I've got some good news and some bad news.
The good news is free agency begins today and your local football team is flush with cash and cap room. The bad news is it's hard to get players to sign here in Winnipeg these days... or is it?
In case you haven't heard, the word coming out of camp Blue and Gold is it's difficult to get players to come here and sign. The exact verbiage, according to the quote picked up by Free Press reporter Tim Campbell, was it's "certainly not a secret that Winnipeg in the last few years hasn't had the greatest reputation as a destination due to the way the team was run, due to the record, all that sort of stuff."
Point taken. The franchise just tied the record for fewest wins in a season, they haven't been to the playoffs since 2011, Ottawa already has a better roster, it is stupid cold outside and the media have been punting this team around the city for years now. They also just flushed the front office and there are freshmen at head coach, GM, and CEO. What is a struggling football franchise to do?
Ignore history and pretend the team has never had its share of difficulties, I suppose.
Turns out there have been bad years before, and somehow, some way, players have still signed on the dotted line. Take 2006, for example. 2005 was one of the worst seasons this club has ever seen.
They won five games and lost 13, they missed the playoffs, and they fired then-head coach Jim Daley, who had only been in charge for a year and a half. Sound familiar?
That football team had been on a four-year slide, progressively getting worse each season, and the team went out and made things harder for itself by hiring a first-time head coach by the name of Mike O'Shea... I mean, Doug Berry.
Things were not looking very good in Bomber land, and the team was sure to have difficulty getting anybody to sign with them. Except, of course, for Ron Warner, who had just come off five seasons in the NFL. Oh, and Barrin Simpson too, who was in his prime at middle linebacker and still had three more divisional all-star berths and two more all-Canadian awards to pick up. Heck, even the most beloved football coach in the last decade and a half, Richard Harris, joined this motley crew in 2006, despite the fact Winnipeg was floundering and it was, well, Winnipeg.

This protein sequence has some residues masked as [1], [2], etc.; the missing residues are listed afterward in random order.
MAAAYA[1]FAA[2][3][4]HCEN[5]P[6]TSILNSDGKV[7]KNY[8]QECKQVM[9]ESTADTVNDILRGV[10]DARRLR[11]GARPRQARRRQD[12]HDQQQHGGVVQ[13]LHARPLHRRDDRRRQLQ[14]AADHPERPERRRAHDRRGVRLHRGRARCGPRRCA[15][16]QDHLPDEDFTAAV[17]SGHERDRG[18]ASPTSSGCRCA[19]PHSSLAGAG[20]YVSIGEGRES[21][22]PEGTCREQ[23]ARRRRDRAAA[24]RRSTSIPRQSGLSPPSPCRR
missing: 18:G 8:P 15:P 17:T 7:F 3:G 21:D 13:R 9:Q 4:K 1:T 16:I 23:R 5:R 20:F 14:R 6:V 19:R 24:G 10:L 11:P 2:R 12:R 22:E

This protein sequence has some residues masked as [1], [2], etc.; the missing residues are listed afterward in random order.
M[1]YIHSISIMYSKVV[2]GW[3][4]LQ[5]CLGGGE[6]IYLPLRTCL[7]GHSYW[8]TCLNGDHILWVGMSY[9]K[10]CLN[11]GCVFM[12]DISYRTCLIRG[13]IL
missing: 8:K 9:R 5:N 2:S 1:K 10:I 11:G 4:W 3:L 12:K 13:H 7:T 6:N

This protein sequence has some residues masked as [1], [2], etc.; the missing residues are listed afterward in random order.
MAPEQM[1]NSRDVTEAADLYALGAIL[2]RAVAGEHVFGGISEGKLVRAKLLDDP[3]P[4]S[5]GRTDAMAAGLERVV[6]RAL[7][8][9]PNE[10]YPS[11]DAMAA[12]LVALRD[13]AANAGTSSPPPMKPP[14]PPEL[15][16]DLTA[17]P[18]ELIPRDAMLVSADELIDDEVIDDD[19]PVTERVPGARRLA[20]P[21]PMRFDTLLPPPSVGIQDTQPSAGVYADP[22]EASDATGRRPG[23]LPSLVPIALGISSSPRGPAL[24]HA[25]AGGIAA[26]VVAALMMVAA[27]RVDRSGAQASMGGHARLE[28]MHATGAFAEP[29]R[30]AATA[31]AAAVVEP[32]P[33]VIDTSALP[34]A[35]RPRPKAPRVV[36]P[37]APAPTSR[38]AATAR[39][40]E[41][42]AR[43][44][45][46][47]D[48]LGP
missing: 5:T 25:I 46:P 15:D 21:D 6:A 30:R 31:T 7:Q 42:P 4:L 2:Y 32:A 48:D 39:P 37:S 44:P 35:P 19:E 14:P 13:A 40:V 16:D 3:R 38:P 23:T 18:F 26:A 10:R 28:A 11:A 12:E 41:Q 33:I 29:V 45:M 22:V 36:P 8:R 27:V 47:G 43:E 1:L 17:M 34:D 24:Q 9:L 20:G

Players like Milt Stegall and Charlie Roberts, two CFL hall of famers and two of the best to have played their respective positions in Canada, never got a chance to play in the $200-million stadium the team now has.
Yet year after year, contract after contract, those two re-signed to play in an eroding stadium with limited facilities, infrastructure and technology.
They could have played for any team in the league outside of the one that hadn't won a title since 1990, yet they kept coming back for more.
Charlie never really worked out or got hurt, so I suppose he wouldn't have had much use for the gym and cutting-edge technology the team is saddled with now.
But Milt Stegall probably could have squeezed a few more seasons out of his old bones if he had a hot tub the size of a playground with a treadmill at the bottom of it -- as they currently do, but I digress.
Who are we kidding though? All this talk about obstacles to signing professional athletes in Manitoba and we haven't even addressed the seven-ton elephant in the room: the weather! How is this football club supposed to go about being competitive signing players when the forecast high this week is -10 C?
Just because for five of the six months the players are here for the season, the weather is absolutely glorious, doesn't mean they won't be concerned with how cold it is when they go home.
While there may be some interesting names out there on the free-agent docket today, guys like Josh Bourke, Kory Sheets and Shea Emry, to name but a few, it sounds like we will be lucky if we can get any of them.
After all, I don't think any of us understand just how hard it is to get good players to come to Winnipeg these days.
Doug Brown, once a hard-hitting defensive lineman and frequently a hard-hitting columnist, appears Tuesdays in the Free Press.